NEW YORK — Astronomers are calling it the Great Conjunction of 2020.
On December 21 — coincidentally the winter solstice — the two largest planets in our solar system will appear to almost merge in Earth's night sky.
Jupiter and Saturn will get so close in the sky that they will almost appear to merge with one another.
Such a conjunction has not occurred for almost 800 years.
During the event, these two shiny gas giants will sit just 0.1 degrees apart, or a mere one-fifth the width of the Moon.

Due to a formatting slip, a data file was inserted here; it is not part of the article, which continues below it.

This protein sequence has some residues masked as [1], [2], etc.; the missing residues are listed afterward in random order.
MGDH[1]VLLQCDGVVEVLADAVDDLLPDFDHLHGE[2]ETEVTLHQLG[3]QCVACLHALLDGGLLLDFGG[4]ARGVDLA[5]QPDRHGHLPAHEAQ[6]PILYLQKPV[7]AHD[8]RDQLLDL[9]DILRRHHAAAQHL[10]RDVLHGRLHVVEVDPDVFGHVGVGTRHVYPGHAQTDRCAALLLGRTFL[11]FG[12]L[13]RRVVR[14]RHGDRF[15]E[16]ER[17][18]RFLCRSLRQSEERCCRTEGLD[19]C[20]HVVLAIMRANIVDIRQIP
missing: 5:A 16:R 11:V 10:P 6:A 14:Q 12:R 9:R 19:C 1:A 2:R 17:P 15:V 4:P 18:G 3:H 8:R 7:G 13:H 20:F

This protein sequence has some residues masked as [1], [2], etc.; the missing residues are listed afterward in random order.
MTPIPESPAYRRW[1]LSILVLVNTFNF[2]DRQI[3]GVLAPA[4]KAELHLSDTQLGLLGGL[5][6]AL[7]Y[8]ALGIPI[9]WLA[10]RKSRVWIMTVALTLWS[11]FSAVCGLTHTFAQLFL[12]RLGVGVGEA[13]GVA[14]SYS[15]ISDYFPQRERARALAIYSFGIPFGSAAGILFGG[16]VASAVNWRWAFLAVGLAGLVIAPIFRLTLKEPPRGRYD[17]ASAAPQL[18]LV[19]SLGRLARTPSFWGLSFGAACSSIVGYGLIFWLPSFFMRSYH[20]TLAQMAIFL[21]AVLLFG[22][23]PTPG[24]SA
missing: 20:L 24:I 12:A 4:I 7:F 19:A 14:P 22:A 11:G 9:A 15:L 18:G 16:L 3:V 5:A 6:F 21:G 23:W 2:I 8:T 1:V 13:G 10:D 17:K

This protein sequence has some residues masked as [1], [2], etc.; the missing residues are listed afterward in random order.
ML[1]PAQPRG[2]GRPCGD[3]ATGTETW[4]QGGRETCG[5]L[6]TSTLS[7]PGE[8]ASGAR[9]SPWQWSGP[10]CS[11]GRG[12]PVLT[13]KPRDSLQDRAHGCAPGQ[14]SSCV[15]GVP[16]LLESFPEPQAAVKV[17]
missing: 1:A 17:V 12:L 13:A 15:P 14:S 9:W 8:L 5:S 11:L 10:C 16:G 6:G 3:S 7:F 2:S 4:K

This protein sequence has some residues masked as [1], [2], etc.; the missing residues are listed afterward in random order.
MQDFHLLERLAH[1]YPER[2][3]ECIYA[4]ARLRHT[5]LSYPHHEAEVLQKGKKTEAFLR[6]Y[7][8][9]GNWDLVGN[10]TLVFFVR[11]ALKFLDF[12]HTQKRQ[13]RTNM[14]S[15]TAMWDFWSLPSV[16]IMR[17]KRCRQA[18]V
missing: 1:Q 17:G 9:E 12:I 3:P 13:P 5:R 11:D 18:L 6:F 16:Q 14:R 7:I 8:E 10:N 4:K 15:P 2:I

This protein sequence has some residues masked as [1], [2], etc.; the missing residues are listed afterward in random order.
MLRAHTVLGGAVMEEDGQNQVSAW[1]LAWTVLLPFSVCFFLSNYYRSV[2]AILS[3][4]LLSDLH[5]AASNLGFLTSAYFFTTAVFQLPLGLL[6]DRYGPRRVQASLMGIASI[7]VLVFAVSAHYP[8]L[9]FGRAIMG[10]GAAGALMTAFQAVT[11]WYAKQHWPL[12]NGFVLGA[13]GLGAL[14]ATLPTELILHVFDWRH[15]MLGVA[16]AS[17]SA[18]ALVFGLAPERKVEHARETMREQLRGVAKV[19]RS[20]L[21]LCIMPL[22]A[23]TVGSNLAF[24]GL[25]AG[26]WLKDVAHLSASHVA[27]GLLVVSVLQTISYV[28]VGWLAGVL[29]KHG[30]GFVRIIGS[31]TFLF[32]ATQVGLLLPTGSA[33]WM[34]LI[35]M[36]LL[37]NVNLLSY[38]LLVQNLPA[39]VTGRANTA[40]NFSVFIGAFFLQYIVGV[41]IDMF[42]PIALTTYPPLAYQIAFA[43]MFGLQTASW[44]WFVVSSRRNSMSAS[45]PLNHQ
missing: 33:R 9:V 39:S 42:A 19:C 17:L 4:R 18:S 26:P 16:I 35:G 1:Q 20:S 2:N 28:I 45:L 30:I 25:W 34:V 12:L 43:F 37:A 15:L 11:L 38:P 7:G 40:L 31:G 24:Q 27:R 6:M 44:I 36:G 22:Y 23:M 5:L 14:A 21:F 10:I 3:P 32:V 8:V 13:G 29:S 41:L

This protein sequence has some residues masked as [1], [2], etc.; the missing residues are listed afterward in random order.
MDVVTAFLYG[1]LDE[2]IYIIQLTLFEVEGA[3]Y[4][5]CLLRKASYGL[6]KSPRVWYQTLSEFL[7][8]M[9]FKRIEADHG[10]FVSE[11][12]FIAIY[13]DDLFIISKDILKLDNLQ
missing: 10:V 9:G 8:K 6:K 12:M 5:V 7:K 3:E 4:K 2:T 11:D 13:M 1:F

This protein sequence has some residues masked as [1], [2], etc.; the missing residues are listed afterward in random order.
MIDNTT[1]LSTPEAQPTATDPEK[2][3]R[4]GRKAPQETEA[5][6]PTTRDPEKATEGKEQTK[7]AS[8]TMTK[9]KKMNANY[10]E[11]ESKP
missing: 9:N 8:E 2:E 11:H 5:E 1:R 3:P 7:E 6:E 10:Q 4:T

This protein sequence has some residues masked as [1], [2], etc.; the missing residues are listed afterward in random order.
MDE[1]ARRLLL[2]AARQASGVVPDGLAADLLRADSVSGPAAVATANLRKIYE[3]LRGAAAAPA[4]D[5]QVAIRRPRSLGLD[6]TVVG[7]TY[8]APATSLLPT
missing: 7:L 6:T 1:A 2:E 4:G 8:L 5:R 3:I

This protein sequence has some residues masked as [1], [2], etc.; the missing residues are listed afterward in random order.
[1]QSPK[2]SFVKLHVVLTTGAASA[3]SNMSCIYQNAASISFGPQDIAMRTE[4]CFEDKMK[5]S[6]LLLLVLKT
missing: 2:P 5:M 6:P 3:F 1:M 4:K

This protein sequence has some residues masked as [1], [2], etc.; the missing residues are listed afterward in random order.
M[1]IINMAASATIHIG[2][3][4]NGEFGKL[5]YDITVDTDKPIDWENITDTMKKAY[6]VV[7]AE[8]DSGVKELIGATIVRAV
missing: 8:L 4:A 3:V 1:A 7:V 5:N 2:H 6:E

The sight will likely leave many casual observers wondering "What are those large, bright objects so close together in the sky?" In fact, Jupiter and Saturn will be so close that you will be able to fit them both in the same telescopic field of view.
That's an incredibly rare occurrence.
The last time Jupiter and Saturn were this close together was in 1226 A.D., at a time when Genghis Khan was conquering large swaths of Asia, and Europe was still generations away from the Renaissance.
The next Great Conjunction will occur in 2080.
Of course, many of us won't be around then, so it would be wise to soak in this show while you can.